Type useState as an Object in React TypeScript

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Borislav Hadzhiev

Last updated: Apr 20, 2022

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Type useState as an Object in React TypeScript #

To type the useState hook as an object in React, use the hook's generic, e.g. const [employee, setEmployee] = useState<{name: string; salary: number}>({name: '',salary: 0}). The state variable will only accept key-value pairs of the specified type.

App.tsx
import {useEffect, useState} from 'react'; const App = () => { // 👇️ const employee: {name: string; salary: number;} const [employee, setEmployee] = useState<{name: string; salary: number}>({ name: '', salary: 0, }); useEffect(() => { setEmployee({name: 'James', salary: 100}); }, []); return ( <div> <h2>Name: {employee.name}</h2> <h2>Salary: {employee.salary}</h2> </div> ); }; export default App;

We used a generic to type the useState hook correctly while initializing the hook with an object.

Sometimes you might not want to set initial values for all of the object's properties. In this case you can mark the properties as optional.

App.tsx
import {useEffect, useState} from 'react'; const App = () => { // 👇️ mark salary as optional const [employee, setEmployee] = useState<{ name: string; salary?: number }>({ name: '', }); useEffect(() => { setEmployee({name: 'James', salary: 100}); }, []); return ( <div> <h2>Name: {employee.name}</h2> <h2>Salary: {employee.salary}</h2> </div> ); }; export default App;

We used a question mark to mark the salary property as optional.

The property can either store an undefined value or a value of type number.

This is why we aren't required to provide it when initializing the state object.

If you provide initial values for all of your object's properties, TypeScript will be able to infer the type of the state variable.

App.tsx
import {useEffect, useState} from 'react'; const App = () => { // 👇️ const employee: {name: string;salary: number;} // ✅ typed correctly without a generic const [employee, setEmployee] = useState({ name: '', salary: 0, }); useEffect(() => { setEmployee({name: 'James', salary: 100}); }, []); return ( <div> <h2>Name: {employee.name}</h2> <h2>Salary: {employee.salary}</h2> </div> ); }; export default App;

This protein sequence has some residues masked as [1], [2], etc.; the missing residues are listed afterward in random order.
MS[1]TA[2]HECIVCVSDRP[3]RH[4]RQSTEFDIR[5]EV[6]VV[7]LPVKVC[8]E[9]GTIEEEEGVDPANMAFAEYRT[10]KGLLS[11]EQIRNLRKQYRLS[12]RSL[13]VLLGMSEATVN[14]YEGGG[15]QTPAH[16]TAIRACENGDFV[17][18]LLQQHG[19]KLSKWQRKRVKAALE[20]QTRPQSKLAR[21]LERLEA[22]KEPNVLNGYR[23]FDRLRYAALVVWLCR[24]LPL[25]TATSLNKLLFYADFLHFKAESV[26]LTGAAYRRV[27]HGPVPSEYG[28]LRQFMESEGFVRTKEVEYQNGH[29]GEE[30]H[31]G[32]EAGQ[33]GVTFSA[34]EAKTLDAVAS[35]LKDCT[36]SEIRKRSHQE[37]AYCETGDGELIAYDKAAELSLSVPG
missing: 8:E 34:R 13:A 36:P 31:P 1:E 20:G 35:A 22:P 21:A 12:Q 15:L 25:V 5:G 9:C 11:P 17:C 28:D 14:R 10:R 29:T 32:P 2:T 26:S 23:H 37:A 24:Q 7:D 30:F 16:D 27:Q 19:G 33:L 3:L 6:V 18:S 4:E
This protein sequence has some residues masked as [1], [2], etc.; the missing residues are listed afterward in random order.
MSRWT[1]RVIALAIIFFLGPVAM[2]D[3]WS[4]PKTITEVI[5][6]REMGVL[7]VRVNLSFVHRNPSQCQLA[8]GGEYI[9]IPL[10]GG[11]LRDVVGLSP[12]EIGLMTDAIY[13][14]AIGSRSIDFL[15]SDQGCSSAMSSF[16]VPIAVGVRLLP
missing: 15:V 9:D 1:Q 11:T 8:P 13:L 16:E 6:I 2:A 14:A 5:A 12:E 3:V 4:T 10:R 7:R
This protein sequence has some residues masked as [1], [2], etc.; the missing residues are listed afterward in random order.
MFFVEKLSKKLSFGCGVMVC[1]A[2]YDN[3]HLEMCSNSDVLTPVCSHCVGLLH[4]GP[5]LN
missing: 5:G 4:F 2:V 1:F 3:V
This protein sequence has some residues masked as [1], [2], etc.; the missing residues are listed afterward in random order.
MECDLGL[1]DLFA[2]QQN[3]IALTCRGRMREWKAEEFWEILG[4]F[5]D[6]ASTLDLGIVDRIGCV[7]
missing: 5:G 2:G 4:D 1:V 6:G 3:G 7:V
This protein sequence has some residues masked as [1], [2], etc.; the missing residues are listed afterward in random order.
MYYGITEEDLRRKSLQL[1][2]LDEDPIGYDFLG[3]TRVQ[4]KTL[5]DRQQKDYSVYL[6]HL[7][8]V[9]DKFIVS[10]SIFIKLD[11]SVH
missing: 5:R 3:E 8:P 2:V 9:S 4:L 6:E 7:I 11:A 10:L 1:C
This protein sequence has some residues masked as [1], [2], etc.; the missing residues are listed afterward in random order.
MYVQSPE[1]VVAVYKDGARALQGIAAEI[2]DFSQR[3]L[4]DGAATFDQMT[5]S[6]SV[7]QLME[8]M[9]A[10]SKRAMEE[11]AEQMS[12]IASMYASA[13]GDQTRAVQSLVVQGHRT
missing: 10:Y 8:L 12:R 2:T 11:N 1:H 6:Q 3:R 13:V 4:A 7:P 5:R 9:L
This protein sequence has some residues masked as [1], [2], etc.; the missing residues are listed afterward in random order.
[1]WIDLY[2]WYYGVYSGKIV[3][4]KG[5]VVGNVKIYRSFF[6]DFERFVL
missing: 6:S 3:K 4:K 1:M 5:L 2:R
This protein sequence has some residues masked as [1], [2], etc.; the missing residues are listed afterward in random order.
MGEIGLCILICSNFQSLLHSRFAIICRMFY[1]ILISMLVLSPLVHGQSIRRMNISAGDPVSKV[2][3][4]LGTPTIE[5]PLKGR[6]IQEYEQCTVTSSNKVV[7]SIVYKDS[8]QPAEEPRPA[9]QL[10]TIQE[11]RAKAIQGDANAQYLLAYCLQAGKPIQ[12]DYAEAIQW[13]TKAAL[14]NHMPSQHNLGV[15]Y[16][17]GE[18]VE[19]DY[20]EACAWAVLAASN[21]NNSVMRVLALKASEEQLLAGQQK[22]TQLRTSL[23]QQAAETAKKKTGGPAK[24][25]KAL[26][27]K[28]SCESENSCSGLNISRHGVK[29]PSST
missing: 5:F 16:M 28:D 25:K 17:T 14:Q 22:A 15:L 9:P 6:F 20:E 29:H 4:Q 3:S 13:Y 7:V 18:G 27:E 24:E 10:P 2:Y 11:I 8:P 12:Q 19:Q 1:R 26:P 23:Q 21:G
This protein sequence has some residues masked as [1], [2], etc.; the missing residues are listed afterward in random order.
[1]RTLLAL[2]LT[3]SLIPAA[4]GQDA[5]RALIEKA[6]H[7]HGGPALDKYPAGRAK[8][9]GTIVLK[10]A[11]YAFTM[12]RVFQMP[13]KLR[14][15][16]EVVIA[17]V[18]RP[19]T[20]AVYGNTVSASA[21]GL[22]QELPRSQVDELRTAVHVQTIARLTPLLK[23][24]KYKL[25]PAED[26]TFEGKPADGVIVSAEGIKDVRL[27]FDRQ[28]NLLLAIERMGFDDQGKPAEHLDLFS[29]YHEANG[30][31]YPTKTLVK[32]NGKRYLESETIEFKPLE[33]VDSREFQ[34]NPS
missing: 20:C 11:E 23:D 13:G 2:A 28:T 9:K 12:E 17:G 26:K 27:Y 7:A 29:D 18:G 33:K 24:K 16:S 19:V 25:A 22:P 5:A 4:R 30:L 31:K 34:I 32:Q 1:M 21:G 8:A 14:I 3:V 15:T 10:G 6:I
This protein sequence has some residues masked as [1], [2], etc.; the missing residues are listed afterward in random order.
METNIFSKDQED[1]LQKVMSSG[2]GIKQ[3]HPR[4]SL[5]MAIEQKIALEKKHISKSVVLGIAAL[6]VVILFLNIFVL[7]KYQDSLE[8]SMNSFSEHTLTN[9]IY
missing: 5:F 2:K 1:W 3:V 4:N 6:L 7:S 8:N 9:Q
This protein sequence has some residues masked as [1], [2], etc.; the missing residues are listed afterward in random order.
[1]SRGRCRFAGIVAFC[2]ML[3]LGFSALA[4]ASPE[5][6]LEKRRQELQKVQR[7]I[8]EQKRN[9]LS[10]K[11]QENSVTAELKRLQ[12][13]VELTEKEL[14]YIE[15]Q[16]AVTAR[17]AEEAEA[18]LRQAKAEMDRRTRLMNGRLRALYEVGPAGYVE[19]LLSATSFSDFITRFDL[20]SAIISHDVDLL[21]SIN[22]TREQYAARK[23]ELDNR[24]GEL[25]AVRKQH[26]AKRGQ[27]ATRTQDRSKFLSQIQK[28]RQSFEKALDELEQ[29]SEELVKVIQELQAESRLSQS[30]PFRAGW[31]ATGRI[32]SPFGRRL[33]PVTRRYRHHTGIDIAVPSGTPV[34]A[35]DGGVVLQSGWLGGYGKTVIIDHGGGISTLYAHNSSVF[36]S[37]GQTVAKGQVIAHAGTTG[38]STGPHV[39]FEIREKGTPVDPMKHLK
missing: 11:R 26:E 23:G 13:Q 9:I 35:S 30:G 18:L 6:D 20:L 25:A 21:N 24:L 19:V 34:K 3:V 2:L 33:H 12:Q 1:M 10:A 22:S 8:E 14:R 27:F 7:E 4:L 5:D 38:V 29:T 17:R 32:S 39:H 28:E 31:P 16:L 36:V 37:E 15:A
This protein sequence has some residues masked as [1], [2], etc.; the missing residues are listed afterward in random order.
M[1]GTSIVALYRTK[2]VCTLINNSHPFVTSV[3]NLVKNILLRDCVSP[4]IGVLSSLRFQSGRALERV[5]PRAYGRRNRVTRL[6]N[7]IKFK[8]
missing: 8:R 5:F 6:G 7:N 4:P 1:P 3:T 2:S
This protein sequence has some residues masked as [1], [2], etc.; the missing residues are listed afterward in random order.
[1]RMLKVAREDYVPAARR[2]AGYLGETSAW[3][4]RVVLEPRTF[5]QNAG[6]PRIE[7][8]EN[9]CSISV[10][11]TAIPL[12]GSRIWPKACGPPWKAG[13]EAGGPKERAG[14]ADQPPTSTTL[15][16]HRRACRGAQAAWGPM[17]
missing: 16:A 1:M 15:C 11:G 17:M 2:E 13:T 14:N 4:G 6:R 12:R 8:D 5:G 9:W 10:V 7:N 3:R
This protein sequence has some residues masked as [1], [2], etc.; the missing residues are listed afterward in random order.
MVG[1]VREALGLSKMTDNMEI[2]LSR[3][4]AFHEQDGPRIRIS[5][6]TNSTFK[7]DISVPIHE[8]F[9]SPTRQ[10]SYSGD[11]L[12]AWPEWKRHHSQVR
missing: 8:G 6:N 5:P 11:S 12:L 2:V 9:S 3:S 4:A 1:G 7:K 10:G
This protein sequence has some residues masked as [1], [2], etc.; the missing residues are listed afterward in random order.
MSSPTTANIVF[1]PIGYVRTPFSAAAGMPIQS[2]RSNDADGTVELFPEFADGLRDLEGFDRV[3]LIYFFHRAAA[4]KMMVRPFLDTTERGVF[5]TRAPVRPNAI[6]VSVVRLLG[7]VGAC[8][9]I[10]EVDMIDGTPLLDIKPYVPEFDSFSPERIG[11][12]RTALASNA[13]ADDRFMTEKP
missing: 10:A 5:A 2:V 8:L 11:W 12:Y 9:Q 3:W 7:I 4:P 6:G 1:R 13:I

We passed initial values for all of the object's properties, which enabled TypeScript to type the employee variable correctly.

However, it is a best practice to always explicitly type the useState hook, especially when working with arrays and objects.

In some cases, you might not know all of the properties you will set on the object in advance.

App.tsx
import {useEffect, useState} from 'react'; const App = () => { // 👇️ flexible object type const [employee, setEmployee] = useState<{[key: string]: any}>({}); useEffect(() => { setEmployee({ name: 'James', salary: 100, department: 'Dev', tasks: ['dev', 'test', 'ship'], }); }, []); return ( <div> <h2>Name: {employee.name}</h2> <h2>Salary: {employee.salary}</h2> </div> ); }; export default App;

The {[key: string]: any} syntax is an index signature in TypeScript and is used when we don't know all the names of a type's properties and the shape of the values ahead of time.

The index signature in the example means that when an the object is indexed with a string, it will return a value of any type.

You can use this approach when you don't know all of the object's properties in advance.

If you want to set an object property to be one of multiple types, use a union.

App.tsx
import {useEffect, useState} from 'react'; const App = () => { const [employee, setEmployee] = useState<{ name: string; // 👇️ string OR number salary: string | number; }>({ name: '', salary: '', }); useEffect(() => { setEmployee({name: 'James', salary: 100}); }, []); return ( <div> <h2>Name: {employee.name}</h2> <h2>Salary: {employee.salary}</h2> </div> ); }; export default App;

We used a union to set the salary property to be of type string or number.

If your useState hook gets busy, extract the type you pass to the generic into a type alias or an interface.

App.tsx
import {useEffect, useState} from 'react'; type Employee = { name: string; salary: number; }; const App = () => { // 👇️ const employee: {name: string; salary: number;} const [employee, setEmployee] = useState<Employee>({ name: '', salary: 0, }); useEffect(() => { setEmployee({name: 'James', salary: 100}); }, []); return ( <div> <h2>Name: {employee.name}</h2> <h2>Salary: {employee.salary}</h2> </div> ); }; export default App;

The syntax useState<Employee> is much easier to read, especially when dealing with large objects.

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